In our first monthly update were excited to share with you our new homepage, landing page, wishlist system, and backend updates.
Skipper My Boat has reached the stage where all main features have been developed; our team has the luxury of perfecting each page.
Our three main goals for each page we revisit are to:
- Improve the overall UX (user experience) of the page, reducing the number of steps it takes to achieve a goal, and to layout each component in the most logical way to a visitor.
- Reduce loading times, which is the time it takes for a visitor to be able to move and interact with the site.
- Build each page from a component-design perspective, even from our initial prototypes to keep our branding consistent.
The new home page was rebuilt to improve the user experience both on desktop and mobile devices, we assessed the old home page and created new designs to achieve the goals we aimed for that the old home page couldn’t achieve, the old home page had the following issues:
- Search didn’t stand out well over stock photos
- Stock photos made the website look quite generic – like our competitors
- There were only 2 access points for a user to search, the search input and the global map with random yachts listed over it
- The overall design quality was poor and the design seemed inconsistent with other pages that had been built – like the search or listing pages
With the new homepage we wanted to focus more on curating a clean design which supported more access points for users to find yachts in different locations, another major point was that we wanted to look more different than our competitors so we stood out more. We achieved an improved look by incorporating these key features:
- Hero graphic design that makes the text pop (and search stand out more)
- Search boats by boat type (with yacht icons for each type)
- Search boats by locations (with images of each location and total yachts)
- Search boats by popular places (with images of each place and total yachts)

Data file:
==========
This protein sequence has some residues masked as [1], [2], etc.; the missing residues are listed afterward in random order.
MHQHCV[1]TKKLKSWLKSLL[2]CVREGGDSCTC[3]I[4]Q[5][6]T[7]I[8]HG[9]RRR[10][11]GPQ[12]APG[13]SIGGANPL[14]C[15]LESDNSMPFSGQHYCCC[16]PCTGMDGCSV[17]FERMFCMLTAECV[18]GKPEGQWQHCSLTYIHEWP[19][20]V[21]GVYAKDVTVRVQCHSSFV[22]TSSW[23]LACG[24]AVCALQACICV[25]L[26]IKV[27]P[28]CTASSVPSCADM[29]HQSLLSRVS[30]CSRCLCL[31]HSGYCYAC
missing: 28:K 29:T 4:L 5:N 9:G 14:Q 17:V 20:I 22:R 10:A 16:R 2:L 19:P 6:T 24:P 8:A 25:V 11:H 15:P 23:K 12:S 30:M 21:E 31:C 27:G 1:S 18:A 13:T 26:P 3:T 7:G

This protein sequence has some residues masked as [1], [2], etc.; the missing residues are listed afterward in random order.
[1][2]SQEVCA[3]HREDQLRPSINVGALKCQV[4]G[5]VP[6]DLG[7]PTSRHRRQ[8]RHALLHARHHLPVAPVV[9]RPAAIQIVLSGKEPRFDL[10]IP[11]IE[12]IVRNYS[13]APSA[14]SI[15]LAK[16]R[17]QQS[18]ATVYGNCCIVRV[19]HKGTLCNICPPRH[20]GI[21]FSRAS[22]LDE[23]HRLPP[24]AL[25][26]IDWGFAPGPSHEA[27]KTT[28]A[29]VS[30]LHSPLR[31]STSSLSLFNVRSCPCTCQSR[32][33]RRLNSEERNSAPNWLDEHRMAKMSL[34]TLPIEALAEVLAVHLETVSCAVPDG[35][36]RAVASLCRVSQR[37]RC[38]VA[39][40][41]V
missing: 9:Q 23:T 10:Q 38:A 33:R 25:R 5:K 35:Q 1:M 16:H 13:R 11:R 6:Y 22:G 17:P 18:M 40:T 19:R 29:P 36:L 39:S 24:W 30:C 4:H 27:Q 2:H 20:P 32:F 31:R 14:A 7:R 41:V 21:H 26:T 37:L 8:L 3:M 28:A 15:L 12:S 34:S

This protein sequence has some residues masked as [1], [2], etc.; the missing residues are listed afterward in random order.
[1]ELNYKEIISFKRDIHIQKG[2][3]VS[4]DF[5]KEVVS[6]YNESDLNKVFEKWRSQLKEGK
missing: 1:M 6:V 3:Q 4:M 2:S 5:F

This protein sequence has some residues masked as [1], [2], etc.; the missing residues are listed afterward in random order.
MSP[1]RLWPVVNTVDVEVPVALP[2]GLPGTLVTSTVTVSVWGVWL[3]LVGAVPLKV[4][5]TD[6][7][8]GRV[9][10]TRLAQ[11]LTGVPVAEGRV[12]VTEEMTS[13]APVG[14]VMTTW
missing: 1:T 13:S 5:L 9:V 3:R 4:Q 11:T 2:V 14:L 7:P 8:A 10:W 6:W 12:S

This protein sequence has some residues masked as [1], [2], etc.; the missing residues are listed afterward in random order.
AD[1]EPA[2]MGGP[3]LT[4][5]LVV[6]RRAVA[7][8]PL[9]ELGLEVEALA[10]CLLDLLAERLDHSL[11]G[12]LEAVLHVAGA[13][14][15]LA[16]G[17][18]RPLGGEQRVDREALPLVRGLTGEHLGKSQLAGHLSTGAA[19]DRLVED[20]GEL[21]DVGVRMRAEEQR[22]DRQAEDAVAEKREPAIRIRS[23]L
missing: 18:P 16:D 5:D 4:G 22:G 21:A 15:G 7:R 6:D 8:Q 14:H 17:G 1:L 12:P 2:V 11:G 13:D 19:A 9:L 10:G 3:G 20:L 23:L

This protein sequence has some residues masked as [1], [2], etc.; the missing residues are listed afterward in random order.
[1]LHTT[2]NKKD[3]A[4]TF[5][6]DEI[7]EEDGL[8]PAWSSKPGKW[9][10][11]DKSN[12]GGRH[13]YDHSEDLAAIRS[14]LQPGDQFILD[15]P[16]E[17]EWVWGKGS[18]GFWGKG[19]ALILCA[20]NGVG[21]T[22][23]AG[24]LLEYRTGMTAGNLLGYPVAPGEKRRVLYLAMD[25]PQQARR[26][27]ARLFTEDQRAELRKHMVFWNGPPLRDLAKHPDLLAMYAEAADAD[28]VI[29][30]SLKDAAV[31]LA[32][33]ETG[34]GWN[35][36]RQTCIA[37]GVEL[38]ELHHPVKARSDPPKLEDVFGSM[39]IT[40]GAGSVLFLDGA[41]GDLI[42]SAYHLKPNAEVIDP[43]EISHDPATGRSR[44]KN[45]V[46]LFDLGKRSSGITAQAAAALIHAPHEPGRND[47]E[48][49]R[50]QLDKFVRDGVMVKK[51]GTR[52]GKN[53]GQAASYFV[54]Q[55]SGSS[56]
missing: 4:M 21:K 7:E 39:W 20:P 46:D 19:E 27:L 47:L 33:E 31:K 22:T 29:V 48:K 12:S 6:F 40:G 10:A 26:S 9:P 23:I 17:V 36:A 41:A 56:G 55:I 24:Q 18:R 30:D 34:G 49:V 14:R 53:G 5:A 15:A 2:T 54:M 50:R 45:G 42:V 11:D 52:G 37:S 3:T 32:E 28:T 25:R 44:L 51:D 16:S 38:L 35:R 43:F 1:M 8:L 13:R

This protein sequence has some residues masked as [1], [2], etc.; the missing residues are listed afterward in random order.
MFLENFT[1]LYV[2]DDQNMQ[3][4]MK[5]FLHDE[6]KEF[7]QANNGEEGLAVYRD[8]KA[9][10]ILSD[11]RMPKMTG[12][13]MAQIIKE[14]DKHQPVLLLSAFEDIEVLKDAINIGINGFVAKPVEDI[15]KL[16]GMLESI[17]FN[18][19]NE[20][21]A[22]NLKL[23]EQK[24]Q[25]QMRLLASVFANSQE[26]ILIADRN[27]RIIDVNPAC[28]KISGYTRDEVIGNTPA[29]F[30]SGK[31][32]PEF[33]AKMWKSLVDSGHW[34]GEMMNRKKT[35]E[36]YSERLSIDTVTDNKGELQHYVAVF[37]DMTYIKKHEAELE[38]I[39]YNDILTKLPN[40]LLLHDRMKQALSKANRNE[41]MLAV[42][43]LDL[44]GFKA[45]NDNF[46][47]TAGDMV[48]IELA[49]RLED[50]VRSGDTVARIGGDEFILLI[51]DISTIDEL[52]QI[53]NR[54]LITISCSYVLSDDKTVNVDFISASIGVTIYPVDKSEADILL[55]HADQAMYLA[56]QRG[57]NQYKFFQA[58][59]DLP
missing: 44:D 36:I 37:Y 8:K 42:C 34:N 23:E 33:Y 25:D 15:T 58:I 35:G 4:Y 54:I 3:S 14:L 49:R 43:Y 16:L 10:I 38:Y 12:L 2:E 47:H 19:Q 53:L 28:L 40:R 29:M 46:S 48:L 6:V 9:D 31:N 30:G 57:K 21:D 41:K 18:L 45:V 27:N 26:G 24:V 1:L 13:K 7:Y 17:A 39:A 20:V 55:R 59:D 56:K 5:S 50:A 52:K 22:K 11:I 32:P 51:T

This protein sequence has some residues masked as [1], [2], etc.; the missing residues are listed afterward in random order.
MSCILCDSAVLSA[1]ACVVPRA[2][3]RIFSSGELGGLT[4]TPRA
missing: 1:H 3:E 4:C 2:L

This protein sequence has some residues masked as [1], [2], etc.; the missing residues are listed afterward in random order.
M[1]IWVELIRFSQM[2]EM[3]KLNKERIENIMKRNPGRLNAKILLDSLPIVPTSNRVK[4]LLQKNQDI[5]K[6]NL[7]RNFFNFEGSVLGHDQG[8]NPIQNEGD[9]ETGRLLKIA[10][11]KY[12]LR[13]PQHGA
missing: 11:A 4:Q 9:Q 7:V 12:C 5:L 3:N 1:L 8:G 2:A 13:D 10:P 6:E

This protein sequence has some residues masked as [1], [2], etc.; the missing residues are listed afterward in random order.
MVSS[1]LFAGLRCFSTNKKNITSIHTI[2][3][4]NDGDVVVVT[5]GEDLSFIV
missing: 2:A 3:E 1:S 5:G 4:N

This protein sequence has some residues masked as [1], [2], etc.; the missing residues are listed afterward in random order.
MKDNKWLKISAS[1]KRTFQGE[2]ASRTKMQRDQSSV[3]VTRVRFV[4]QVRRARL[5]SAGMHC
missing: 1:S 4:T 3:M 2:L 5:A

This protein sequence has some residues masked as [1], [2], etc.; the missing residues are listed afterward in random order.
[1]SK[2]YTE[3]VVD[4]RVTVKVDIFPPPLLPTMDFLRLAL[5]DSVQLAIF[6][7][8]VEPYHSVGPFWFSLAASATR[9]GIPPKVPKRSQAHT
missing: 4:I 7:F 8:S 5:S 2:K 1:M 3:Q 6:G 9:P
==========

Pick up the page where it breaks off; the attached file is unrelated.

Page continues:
- Search boats by random suggestions (with images of each yacht and the country they reside in)
In a further effort to reduce the time it takes for our users to complete an action. We’ve added a mobile download page, which is a quite simple but engaging feature to have. Everybody’s time is important, and people are most impatient when they haven’t invested in an idea or a product yet (in this example, SkipperMyBoat).
This means new visitors will make a decision to stay or go very quickly after clicking on a link to our site. To combat this we try to make every action and process on our site as convenient and simple as possible. Welcome to the land of user experience.
Putting in your country code and phone number into the form will send a text to your mobile to anywhere in the world. Clicking the link will instantly open the app store, ready for you to hit download. No more searching, just straight to the app.
A much-requested feature from our client feedback forms was that they wanted the ability to save boats and share collections of them with friends.
From a user point of view, Wishlists seem like a simple and useful feature to have on a website. However, from a data and development point of view, they are quite intensive. From a UX perspective, the system had to:
- Be able to add a boat quickly while searching.
- Create a wishlist if it doesn’t already exist on the fly and update automatically.
- Have the ability to add other people via email to a wishlist.
- Allow everyone in the wishlist to add boats they find.
- Allow the owner of a wishlist to add an admin.
- Give edit functionality to wishlist admins.
- Allow everyone to remove a listing.
In the future, we also want the system to:
- be able to change dates in the overall wishlist, and fade out boats which are not available for that time.